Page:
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Showing posts from August, 2019

Donuts are Grape!

Friends, Labor day, that symbolic boundary between summer vacation and the school year. The time our HOA closes the pool and fantasy football returns. It’s also the time grapes in my back yard ripen. I have a brown thumb, however, I do have one agricultural achievement: not killing the grapevine that came with the house eleven years ago. In September, my ritual includes grabbing a bunch with breakfast. By October, if there are enough grapes left, I’ll make some wine. This year’s crop looks promising, so last night I bottled my 2015 vintage to start making room for the new batch. The wine is nothing to write home about, but it’s not bad either –if only my thumb were greener, I’d grow wheat for donuts. Then again, it’s so much easier to buy them at the store. Enjoy your long weekend, I’m sure it will be grape! Happy Friday!

Cuenca Donuts

Friends, Whenever I travel to Ecuador people inevitably assume the climate is hot —after all, the country owes its name to its latitude.  Of course, elevation also plays a role, and when you’re over 8,000 feet above sea level (as is usually the case when I’m down there), the climate can be a bit chilly. Cuenca is the land of eternal spring. It is never too hot and, while people like to complain about the cold (because nobody has heating or AC), it never snows. A Spanish city founded in 1557, it boasts four rivers and over twenty five churches. This fine Friday morning I thought I’d share a small sampler of photos from my home town with you. Grab a donut and enjoy. A few of the Churches (All Saints, Santa Maria de Baños, Saint Sebastian, the old Catherdral, Saint Alphonse, Turi) Some other sites in the city. O ld downtown,  t he “barranco” with its hanging houses next to river Tomebamba,    the cross of “el Vado”,    one of the “three bridges” over

San Salvador, hear the voices ringing, people singing...

Friends, What do you do when you have a 21 hour layover in San Salvador, El Salvador? Spend it at the airport? Of course not! You get out and discover a place that, while not on most folks’ bucket list, surely has a lot to offer. Granted, there were some practical considerations. Could I get a visa at the airport and explore? –yes, for a $12 fee. Should I rent a car in a city ranked by the Economist as having the highest per-capita homicide rate in the world (excluding war zones)? –no, tempting as the $15 daily rate was, I didn’t want to drive to the wrong side of town end end-up dead. Could I leave my carry-on bags somewhere at the airport? –no, unfortunately there are no lockers. The solution came in the form of Julio César, my Über driver who agreed to show my son and I the sites for $50, plus gas. It was amazing! Sure we had a false start. La Puerta del Diablo (the Devil’s gate), our first stop, had been closed for remodeling for a year, so all we saw were some zinc sheets meant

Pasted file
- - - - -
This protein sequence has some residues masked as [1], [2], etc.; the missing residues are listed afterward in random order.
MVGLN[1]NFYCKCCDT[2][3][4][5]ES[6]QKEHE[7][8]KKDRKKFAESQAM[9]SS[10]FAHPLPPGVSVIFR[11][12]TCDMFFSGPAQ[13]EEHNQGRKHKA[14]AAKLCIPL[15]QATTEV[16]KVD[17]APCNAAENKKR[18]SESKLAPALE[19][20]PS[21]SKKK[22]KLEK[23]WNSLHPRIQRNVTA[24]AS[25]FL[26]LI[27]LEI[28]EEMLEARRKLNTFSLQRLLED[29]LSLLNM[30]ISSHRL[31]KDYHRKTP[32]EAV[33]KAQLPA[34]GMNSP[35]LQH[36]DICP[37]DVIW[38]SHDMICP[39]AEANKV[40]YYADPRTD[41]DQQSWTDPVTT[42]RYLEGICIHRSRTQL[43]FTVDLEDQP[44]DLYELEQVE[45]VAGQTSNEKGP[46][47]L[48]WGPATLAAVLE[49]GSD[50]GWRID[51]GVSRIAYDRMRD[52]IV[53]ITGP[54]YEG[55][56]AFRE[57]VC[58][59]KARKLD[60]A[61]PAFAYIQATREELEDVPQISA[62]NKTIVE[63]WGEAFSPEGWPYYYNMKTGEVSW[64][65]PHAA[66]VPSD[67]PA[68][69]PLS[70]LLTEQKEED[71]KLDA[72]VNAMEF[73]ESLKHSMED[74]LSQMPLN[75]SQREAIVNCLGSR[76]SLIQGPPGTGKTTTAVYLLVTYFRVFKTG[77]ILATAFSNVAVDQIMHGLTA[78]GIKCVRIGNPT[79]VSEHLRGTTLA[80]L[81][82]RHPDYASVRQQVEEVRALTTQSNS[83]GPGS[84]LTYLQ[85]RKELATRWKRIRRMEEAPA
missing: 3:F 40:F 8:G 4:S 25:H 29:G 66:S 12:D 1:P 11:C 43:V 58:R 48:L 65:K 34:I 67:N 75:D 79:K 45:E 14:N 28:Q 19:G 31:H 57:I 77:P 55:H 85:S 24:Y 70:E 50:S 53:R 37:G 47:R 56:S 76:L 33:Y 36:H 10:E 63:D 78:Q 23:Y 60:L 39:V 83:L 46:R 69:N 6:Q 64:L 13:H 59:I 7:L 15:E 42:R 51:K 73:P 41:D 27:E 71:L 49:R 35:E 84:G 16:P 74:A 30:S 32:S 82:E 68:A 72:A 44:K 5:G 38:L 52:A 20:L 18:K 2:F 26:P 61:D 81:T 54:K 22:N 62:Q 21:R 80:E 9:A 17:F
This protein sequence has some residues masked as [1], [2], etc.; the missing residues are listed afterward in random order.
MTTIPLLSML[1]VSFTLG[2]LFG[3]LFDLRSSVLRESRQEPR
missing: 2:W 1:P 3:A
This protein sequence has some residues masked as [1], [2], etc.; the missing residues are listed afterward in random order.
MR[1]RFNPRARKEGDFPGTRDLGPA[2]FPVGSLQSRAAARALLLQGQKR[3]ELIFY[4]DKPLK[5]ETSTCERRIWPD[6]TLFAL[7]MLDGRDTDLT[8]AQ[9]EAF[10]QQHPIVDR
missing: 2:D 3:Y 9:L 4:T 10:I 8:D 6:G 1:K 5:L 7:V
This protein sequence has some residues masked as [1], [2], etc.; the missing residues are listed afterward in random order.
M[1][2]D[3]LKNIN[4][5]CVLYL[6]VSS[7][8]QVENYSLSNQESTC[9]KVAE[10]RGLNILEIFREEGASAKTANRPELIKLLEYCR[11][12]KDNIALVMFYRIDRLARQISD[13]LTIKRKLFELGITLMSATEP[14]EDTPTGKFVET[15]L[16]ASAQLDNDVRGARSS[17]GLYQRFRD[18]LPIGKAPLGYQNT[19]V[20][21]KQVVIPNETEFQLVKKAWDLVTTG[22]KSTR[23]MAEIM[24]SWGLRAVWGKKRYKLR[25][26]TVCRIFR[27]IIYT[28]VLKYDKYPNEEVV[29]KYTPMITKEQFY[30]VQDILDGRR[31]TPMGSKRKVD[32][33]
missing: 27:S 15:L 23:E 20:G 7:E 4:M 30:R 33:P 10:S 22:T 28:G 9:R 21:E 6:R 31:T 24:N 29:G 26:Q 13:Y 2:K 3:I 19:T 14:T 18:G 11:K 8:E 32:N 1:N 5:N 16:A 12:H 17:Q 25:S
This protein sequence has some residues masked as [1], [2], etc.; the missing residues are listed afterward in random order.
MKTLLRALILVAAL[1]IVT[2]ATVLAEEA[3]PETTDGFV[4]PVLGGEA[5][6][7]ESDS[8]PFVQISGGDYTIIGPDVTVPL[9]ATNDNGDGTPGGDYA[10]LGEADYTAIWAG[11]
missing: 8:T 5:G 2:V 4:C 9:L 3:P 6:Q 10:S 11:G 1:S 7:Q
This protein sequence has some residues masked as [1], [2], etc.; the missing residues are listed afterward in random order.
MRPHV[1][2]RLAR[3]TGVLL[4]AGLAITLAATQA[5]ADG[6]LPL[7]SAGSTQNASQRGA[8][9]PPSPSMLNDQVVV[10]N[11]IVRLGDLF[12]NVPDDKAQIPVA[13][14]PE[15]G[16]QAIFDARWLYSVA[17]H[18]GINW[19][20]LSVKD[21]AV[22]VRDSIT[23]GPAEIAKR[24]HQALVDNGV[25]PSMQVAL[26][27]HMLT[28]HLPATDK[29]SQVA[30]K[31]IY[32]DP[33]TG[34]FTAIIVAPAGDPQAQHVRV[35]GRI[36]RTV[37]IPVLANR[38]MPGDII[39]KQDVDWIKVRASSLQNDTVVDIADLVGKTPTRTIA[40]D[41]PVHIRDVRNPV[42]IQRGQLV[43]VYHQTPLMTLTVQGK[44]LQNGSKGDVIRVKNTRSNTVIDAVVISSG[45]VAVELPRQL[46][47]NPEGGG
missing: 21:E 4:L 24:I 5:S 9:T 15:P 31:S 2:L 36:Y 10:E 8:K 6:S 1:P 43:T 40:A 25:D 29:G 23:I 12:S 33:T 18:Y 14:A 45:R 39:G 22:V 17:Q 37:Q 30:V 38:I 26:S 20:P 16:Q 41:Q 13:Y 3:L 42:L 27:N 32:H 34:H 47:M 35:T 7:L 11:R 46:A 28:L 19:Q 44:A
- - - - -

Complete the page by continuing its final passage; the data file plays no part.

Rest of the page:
Donut judge me if I wax philosphical

1. Guinea Pig is a delicacy in Ecuador Friends, Wherever you go people are similar. We share the same basic needs, desires and aspirations. Whether we prefer filet mignon or guinea pig 1 , folks need to eat. We may live in extended families or alone, but everyone desires appreciation, acceptance and a sense of belonging. We all aspire to count, to make a difference and to have our legacy remembered. Whether we care to admit it or not, we would all like a big hand 2  from time to time –and a donut in that hand would make it even better. Happy Friday! 2. Some big hands are more literal than others

Spa Experiences and Other Forms of Torture

Friends, I must admit I’m a novice to SPA experiences. I’ve been in sauna and Turkish baths, jacuzzis and pools before, but had never ventured into the menagerie of advanced torture devices. I was curious as to why people “indulge” in them, so I thought I’d try them first hand. What could go wrong? There was the aptly named mud bath, where you rub some dubious-looking goop all over your body, let it dry until you look like Casper the friendly ghost, only to take a shower and wash it off. Meh! There was the intuitively named steam box, which evokes Edgar Allan Poe’s stories of mystery and wonder (I imagine myself being locked into one and left there to wither away). I found-out my fear was unfounded, as there are no locks on the outside and you can get out any time you like. That said, it was not a life-changing experience. I decided to forgo the contrast thermal waters where you go into hot water, then cold, then hot again. Maybe I’ll subject myself to that torture some other day